Transporting Potable Water by Sea
The combination of occasional drought conditions in some regions and excess rainfall in other regions invites exploration into moving massive volumes of potable water between nations. Such movement would require exploration of suitable maritime technologies by which to undertake the task.
A combination of factors - including changing weather patterns - produce changing volumes of rainfall in many locations. For example, at the moment the reservoirs that hold potable water for City of Cape Town, South Africa are at the brink of overflowing. Three years ago, the same region faced a severe drought that practically emptied all of its water storage. While there was much discussion about water desalination and treatment of sewage water for re-use, present rainfall conditions would have resulted in idled desalination plants - which would have been built at very high cost.
In the Gulf region, ongoing desalination of seawater has steadily increased salinity, thereby increasing the energy required for more desalination. It led to one of Emirate nations even considering the potential of towing an iceberg from the Antarctic into the Gulf to provide potable water.
These examples highlight the potential attractiveness and economics of bulk transportation of potable water from regions that have an abundance to regions of occasional drought and increasing seawater salinity.
The Iceberg Option
The combination of winds, ocean currents and tidal currents provide propulsion for icebergs that gouge the seafloor while sometimes entering into bays and inlets in Eastern Canada, where they slowly melt. Most often, the presence of an iceberg either impedes the movement of fishing vessels or providing a local tourist sightseeing attraction. Teams of tugs are often dispatched to redirect icebergs that would otherwise enter North Atlantic shipping lanes, using extended length steel cables to gently readjust the iceberg’s direction. Future trans-Arctic commercial shipping would likely require tug teams to move icebergs from shipping lanes.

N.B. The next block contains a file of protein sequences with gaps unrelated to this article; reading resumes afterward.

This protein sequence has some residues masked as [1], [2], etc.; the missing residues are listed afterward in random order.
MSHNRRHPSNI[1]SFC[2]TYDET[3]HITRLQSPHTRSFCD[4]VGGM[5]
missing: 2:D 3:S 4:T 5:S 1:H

The biggest tanker ships can carry two million barrels (400 million liters) of liquid. Prior to the drought that recently ended, Cape Town’s population of over four million used some 500 million liters of potable water per day. Had the drought lasted longer, Cape Town would have required mega-size tanker ships delivering potable water every day.
A single iceberg would hold the equivalent water capacity of several hundred tanker ships - hence the attractiveness of towing an iceberg into a bay, where it could melt and be broken up to provide enough potable water for several weeks to several months.
Water from Icebergs
Icebergs entering bays and inlets could provide a future basis by which to obtain potable water for transport. Future technology will need to devise methods to harvest the ice, such as using steam jets to carve manageable chunks from the trapped icebergs. Floating cranes could transfer blocks of ice to barges to inflatable floating reservoirs to prevent or minimize seawater contamination. While hydraulic pumps could transfer potable water into tanker ships, cranes could transfer small blocks of ice into the hold of bulk carrier ships modified to carry either liquid or non-liquid bulk cargo.